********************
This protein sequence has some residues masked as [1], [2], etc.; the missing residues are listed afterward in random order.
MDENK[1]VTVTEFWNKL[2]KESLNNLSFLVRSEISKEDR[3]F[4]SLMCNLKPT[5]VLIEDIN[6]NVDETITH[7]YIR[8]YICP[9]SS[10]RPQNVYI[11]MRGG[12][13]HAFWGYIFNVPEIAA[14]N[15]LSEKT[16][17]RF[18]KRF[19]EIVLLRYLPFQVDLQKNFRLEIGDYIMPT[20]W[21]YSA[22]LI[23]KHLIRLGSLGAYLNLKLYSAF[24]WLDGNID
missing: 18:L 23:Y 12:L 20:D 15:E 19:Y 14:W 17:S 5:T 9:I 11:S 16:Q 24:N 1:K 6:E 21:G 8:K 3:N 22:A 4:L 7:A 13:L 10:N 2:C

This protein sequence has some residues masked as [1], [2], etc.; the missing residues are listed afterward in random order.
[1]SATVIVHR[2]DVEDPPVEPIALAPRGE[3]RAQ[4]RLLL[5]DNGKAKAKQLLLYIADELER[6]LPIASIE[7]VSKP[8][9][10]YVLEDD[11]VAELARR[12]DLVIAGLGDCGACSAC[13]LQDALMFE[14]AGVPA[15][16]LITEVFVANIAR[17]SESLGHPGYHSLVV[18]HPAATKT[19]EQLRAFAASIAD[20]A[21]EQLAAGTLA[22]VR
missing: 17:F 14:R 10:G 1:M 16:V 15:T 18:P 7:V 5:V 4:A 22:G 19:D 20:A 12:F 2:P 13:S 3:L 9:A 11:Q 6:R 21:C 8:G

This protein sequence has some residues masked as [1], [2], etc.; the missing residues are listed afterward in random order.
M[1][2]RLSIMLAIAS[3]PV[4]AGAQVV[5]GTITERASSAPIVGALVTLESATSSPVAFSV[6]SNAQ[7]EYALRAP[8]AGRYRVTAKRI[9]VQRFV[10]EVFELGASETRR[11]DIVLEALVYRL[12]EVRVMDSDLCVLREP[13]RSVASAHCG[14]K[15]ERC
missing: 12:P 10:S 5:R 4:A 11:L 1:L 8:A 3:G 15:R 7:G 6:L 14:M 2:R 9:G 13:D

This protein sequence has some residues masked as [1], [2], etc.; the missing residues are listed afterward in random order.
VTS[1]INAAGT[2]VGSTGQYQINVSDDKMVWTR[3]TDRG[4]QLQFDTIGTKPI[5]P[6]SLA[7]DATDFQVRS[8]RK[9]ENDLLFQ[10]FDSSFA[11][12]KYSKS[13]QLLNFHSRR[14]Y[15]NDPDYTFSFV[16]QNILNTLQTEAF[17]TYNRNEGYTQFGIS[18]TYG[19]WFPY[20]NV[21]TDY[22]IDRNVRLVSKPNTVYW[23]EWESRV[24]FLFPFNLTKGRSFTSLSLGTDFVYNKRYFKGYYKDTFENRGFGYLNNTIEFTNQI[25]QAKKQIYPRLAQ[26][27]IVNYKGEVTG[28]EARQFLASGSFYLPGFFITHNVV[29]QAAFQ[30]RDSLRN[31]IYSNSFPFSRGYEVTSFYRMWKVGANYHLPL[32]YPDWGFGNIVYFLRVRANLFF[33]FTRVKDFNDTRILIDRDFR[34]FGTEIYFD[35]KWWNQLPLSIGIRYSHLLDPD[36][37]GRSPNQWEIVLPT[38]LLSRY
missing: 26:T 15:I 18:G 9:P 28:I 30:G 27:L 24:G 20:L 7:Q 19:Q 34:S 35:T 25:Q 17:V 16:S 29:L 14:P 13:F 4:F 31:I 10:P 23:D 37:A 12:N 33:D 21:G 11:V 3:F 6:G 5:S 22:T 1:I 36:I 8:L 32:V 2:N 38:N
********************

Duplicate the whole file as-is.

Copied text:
This protein sequence has some residues masked as [1], [2], etc.; the missing residues are listed afterward in random order.
MDENK[1]VTVTEFWNKL[2]KESLNNLSFLVRSEISKEDR[3]F[4]SLMCNLKPT[5]VLIEDIN[6]NVDETITH[7]YIR[8]YICP[9]SS[10]RPQNVYI[11]MRGG[12][13]HAFWGYIFNVPEIAA[14]N[15]LSEKT[16][17]RF[18]KRF[19]EIVLLRYLPFQVDLQKNFRLEIGDYIMPT[20]W[21]YSA[22]LI[23]KHLIRLGSLGAYLNLKLYSAF[24]WLDGNID
missing: 18:L 23:Y 12:L 20:D 15:E 19:Y 14:W 17:S 5:T 9:I 11:S 16:Q 24:N 1:K 6:E 21:G 8:K 3:N 22:A 4:L 7:A 13:L 10:N 2:C

This protein sequence has some residues masked as [1], [2], etc.; the missing residues are listed afterward in random order.
[1]SATVIVHR[2]DVEDPPVEPIALAPRGE[3]RAQ[4]RLLL[5]DNGKAKAKQLLLYIADELER[6]LPIASIE[7]VSKP[8][9][10]YVLEDD[11]VAELARR[12]DLVIAGLGDCGACSAC[13]LQDALMFE[14]AGVPA[15][16]LITEVFVANIAR[17]SESLGHPGYHSLVV[18]HPAATKT[19]EQLRAFAASIAD[20]A[21]EQLAAGTLA[22]VR
missing: 17:F 14:R 10:G 1:M 16:V 15:T 18:P 7:V 5:V 4:A 22:G 19:D 20:A 12:F 2:P 13:S 3:L 9:A 11:Q 6:R 21:C 8:G

This protein sequence has some residues masked as [1], [2], etc.; the missing residues are listed afterward in random order.
M[1][2]RLSIMLAIAS[3]PV[4]AGAQVV[5]GTITERASSAPIVGALVTLESATSSPVAFSV[6]SNAQ[7]EYALRAP[8]AGRYRVTAKRI[9]VQRFV[10]EVFELGASETRR[11]DIVLEALVYRL[12]EVRVMDSDLCVLREP[13]RSVASAHCG[14]K[15]ERC
missing: 12:P 10:S 5:R 4:A 11:L 1:L 8:A 3:G 15:R 7:G 6:L 14:M 2:R 9:G 13:D

This protein sequence has some residues masked as [1], [2], etc.; the missing residues are listed afterward in random order.
VTS[1]INAAGT[2]VGSTGQYQINVSDDKMVWTR[3]TDRG[4]QLQFDTIGTKPI[5]P[6]SLA[7]DATDFQVRS[8]RK[9]ENDLLFQ[10]FDSSFA[11][12]KYSKS[13]QLLNFHSRR[14]Y[15]NDPDYTFSFV[16]QNILNTLQTEAF[17]TYNRNEGYTQFGIS[18]TYG[19]WFPY[20]NV[21]TDY[22]IDRNVRLVSKPNTVYW[23]EWESRV[24]FLFPFNLTKGRSFTSLSLGTDFVYNKRYFKGYYKDTFENRGFGYLNNTIEFTNQI[25]QAKKQIYPRLAQ[26][27]IVNYKGEVTG[28]EARQFLASGSFYLPGFFITHNVV[29]QAAFQ[30]RDSLRN[31]IYSNSFPFSRGYEVTSFYRMWKVGANYHLPL[32]YPDWGFGNIVYFLRVRANLFF[33]FTRVKDFNDTRILIDRDFR[34]FGTEIYFD[35]KWWNQLPLSIGIRYSHLLDPD[36][37]GRSPNQWEIVLPT[38]LLSRY
missing: 26:T 15:I 18:G 9:P 28:I 30:G 27:L 24:G 20:L 7:Q 19:Q 34:S 35:T 25:Q 17:V 16:S 29:L 14:P 13:F 4:F 31:I 10:P 23:D 37:A 12:N 33:D 21:G 11:V 3:F 6:G 5:S 22:T 1:I 36:I 8:L 32:V 2:N 38:N